After Democrats took back the House in the 2006 midterms, Waxman became Oversight Committee chairman. He was an aggressive but careful investigator; unlike Burton, he didn’t initiate an inquiry at the first whiff of scandal, nor did he succumb to some of his Democratic constituents’ blood lust. “I’d go to some of the Democratic clubs back home, and people would say, ‘Why haven’t you imprisoned George W. Bush?’ ” Waxman recalls. “I had to tell them we don’t have the power to imprison people. There was a widespread belief that there’s a prison right there in the Capitol.”
But Waxman’s investigations into the failures of the Coalition Provisional Authority in Iraq, profiteering by the military contractor Blackwater and the Federal Emergency Management Agency’s dangerous policy of housing families displaced by Hurricane Katrina in trailers with unhealthful levels of formaldehyde, among others, harked back to the heyday of post-Watergate oversight. His hearings calling executives from A.I.G. and Lehman Brothers to testify about their role in the 2008 financial crisis helped lay the groundwork for Congress’s most substantial attempt in decades to rein in the financial sector, the Dodd-Frank Wall Street Reform and Consumer Protection Act.
One of Waxman’s most trusted lieutenants on the Oversight Committee was Cummings, who proved so adept at political theater that Waxman and his staff often relied on him to ask the most crucial questions of hostile witnesses testifying before the committee. Even today, Oversight veterans speak in awed tones about a 2007 hearing when Cummings questioned the State Department’s inspector general, Howard Krongard, about claims that he impeded a federal investigation into Blackwater. During testimony, Cummings informed Krongard that committee staff had discovered that Krongard’s brother was at a Blackwater advisory board meeting in Williamsburg, Va.: “This meeting is taking place right now,” Cummings said, “as we speak.” Krongard resigned from the State Department a few weeks later. “It was like a Perry Mason moment,” Waxman says.
During their years in the minority, Cummings and his roughly 35-person committee staff, led by its director, David Rapallo, became skilled at conducting investigations without much political or legal leverage. In 2017, a Democratic investigator for the Oversight Committee, scrutinizing Michael Flynn, Trump’s first national-security adviser, reviewed Flynn’s 2016 security clearance renewal application and noticed that Flynn took a trip to Saudi Arabia in 2015 — during which he claimed to stay at a hotel that did not exist and to attend a conference that did not occur. Robert Mueller went on to investigate Flynn’s suspected efforts to broker a $100 billion energy deal between Saudi Arabia and Russia’s nuclear-power agency.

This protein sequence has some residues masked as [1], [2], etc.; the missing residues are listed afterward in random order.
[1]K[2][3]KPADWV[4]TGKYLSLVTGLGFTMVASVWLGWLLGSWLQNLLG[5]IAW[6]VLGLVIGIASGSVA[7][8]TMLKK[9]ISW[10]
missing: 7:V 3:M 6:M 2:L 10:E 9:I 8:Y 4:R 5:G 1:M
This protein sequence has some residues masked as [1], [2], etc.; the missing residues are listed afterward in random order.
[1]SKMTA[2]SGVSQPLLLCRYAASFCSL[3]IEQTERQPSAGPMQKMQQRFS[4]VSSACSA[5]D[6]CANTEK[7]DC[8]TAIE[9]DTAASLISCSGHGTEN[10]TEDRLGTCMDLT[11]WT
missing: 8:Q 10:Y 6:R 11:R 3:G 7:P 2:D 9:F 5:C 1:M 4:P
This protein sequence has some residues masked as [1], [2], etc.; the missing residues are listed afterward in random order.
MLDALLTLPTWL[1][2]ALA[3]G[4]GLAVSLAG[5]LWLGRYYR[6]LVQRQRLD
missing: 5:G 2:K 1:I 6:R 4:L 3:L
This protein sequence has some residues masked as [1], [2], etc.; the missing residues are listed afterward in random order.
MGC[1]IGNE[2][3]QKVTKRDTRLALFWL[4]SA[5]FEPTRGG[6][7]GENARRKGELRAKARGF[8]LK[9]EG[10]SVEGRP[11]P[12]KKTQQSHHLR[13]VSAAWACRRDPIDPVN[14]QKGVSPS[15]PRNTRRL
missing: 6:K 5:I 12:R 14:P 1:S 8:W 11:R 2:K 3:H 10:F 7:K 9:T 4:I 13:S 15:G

Combing through the unpublished supporting evidence of an inspector general’s report, Democratic committee staff found emails that appeared to show that Trump, in spite of his own denials, had ordered the reversal of plans to move the F.B.I. headquarters to a suburban location and off Pennsylvania Avenue, where it currently sits across from the Trump Hotel — a reversal that would benefit his hotel by preventing commercial developers from building a competing property across the street. “The Cummings people did a lot of great investigative work without formal tools,” says Phil Barnett, who was the staff director of the Oversight Committee under Waxman. “Now they will have formal tools.”
In September, Pelosi invited Cummings to her Capitol office, along with two other Democratic congressmen who, if the party won the House in November, would become chairmen of committees with powerful investigative mandates: New York’s Jerrold Nadler, of the Judiciary Committee, and California’s Adam Schiff, of the Intelligence Committee. There they were joined by several Democratic representatives who worked previously as prosecutors: Joe Kennedy of Massachusetts, Dutch Ruppersberger of Maryland and Eric Swalwell of California. Pelosi told the group that they shouldn’t take the outcome of the midterms for granted. At the same time, she said, the Democrats needed to begin thinking about how they would conduct oversight of the Trump administration — and the strategizing needed to start now.